All fruit trees are grafted (budded) onto a root stock to control the growth rate and variety for that fruit tree. This graft union looks like a “knob” at the base of the trunk. The graft union must remain above the level of the soil/mulch/lawn. One common problem related to this is that if the planting hole is not backfilled properly, the whole tree can sink in the planting hole which, over time, buries the graft union. Not good.

If you are going to plant a fruit tree in the middle of the lawn, dig out a big 3 ft. circle of lawn; be sure the graft union is higher than the top of the lawn which may be much higher than the level of the soil once the lawn is removed.

Many kinds of fruit trees (e.g. apples, pears) needs a “pollinator,” or another variety of tree to provide pollen for your fruit tree. Your local nursery can tell you which varieties will pollinate your varieties of tree. Sometimes having a neighbor with a fruit tree is enough.

Regarding apples and pears, I suggest planting “keeping” apples and pears, that is apples that store well over the winter. We typically harvest many other crops in the fall. Why not plant fruit trees that you can harvest after the majority of the vegetable garden is harvested? I like to encourage people to plant fruit trees that provide food over the winter. Try apple varieties like Gala, Mutsu, and Jonagold. My favorite “keeping” pear is ‘Comice’. Harvest these in mid fall when they are still rock hard, wait for them to ripen, and enjoy their incredible buttery texture and wonderful flavor.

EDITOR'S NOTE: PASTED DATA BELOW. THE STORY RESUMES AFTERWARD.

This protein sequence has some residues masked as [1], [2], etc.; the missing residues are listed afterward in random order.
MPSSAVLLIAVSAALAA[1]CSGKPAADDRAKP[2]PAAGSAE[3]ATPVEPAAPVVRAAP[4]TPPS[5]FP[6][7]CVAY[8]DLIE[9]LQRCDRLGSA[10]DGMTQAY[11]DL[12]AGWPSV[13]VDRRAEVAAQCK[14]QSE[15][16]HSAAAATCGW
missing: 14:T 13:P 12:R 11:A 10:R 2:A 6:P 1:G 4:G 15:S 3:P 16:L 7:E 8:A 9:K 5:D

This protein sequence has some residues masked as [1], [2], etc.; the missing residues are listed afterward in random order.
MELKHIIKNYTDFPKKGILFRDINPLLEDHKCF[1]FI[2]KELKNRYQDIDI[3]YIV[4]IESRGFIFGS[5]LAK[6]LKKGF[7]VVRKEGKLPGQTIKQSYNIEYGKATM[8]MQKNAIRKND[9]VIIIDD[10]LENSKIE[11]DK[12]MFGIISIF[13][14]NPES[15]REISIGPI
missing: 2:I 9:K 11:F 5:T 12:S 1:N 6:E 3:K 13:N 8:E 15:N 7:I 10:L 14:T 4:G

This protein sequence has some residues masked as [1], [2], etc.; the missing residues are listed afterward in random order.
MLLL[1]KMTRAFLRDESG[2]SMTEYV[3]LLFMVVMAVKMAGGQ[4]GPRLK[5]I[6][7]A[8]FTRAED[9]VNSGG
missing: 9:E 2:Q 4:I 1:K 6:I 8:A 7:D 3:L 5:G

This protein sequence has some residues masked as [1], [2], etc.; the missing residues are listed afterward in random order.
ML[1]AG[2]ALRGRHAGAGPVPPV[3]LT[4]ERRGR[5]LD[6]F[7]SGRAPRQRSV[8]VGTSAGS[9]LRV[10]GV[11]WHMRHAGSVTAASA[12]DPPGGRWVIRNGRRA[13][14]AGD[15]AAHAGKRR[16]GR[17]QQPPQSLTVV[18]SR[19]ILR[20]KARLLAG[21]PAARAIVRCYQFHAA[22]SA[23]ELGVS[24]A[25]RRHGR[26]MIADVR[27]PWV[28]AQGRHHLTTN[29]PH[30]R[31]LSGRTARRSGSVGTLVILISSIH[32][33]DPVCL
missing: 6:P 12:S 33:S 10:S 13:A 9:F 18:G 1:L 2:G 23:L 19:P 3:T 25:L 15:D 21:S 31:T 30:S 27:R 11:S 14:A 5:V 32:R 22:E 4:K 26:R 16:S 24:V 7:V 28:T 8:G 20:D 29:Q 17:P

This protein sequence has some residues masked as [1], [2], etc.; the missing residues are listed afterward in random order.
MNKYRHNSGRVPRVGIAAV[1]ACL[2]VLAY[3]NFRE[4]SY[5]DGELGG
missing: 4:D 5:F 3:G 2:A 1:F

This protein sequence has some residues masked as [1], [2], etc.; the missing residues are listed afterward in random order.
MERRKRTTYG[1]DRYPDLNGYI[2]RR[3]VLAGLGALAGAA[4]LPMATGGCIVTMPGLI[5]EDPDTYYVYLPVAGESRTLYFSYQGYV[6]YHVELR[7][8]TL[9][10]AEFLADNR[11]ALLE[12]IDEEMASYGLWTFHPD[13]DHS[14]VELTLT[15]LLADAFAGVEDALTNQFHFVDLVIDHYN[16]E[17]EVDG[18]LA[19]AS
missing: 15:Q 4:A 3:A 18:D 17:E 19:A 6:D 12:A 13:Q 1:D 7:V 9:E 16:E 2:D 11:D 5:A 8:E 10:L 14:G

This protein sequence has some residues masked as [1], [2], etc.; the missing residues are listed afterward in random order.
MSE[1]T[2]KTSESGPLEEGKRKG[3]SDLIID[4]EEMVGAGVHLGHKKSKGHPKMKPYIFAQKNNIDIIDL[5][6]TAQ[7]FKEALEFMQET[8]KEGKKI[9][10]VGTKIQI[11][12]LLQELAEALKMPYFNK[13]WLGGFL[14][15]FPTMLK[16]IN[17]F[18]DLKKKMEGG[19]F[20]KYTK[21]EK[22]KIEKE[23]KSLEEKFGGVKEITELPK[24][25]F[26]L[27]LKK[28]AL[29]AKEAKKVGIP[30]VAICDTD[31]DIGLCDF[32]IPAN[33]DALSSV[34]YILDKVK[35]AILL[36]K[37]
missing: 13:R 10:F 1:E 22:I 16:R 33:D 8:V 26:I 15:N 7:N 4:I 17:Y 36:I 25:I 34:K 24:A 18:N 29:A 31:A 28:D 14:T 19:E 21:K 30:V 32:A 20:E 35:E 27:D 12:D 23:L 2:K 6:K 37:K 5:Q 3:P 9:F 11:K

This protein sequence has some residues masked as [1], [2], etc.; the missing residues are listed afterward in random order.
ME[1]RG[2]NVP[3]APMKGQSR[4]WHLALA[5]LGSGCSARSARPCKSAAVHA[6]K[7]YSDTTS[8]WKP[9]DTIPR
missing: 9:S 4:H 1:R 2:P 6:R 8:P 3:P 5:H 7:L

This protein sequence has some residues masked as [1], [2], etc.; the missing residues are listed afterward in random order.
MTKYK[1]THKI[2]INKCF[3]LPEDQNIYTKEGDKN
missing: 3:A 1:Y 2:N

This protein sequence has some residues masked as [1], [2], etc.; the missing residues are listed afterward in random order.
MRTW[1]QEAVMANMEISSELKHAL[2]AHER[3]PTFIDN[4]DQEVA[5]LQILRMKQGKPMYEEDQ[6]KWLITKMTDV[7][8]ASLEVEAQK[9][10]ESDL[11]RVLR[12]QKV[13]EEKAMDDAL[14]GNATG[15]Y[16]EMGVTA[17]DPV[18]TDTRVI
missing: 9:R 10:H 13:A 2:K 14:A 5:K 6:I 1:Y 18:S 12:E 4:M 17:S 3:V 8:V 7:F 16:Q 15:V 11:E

Most fruit trees, especially apples and pears, must be pruned annually. It is especially important to prune them the first year after planting. At a local nursery you’ will be purchasing a tree that has already been pruned. Consult your local nursery or attend a local class about proper fruit tree pruning.

Many underestimate the damage deer can inflict on fruit trees. Deer love young fruit trees. You’re wasting your time and money to plant fruit trees without preventing the deer from eating them. A four foot high circle of dog fencing around your tree simply won’t do it. There are many creative ways to physically keep deer away from your fruit trees. Liquid Fence remains the best deer repellent for our wet climate.


Blueberries are very easy to grow in the Pacific Northwest. Blueberries like acidic soil (which most of us have) and moisture, and do not like to dry out in the summer. They perform best when more than one variety is present to ensure good pollination and fruit set.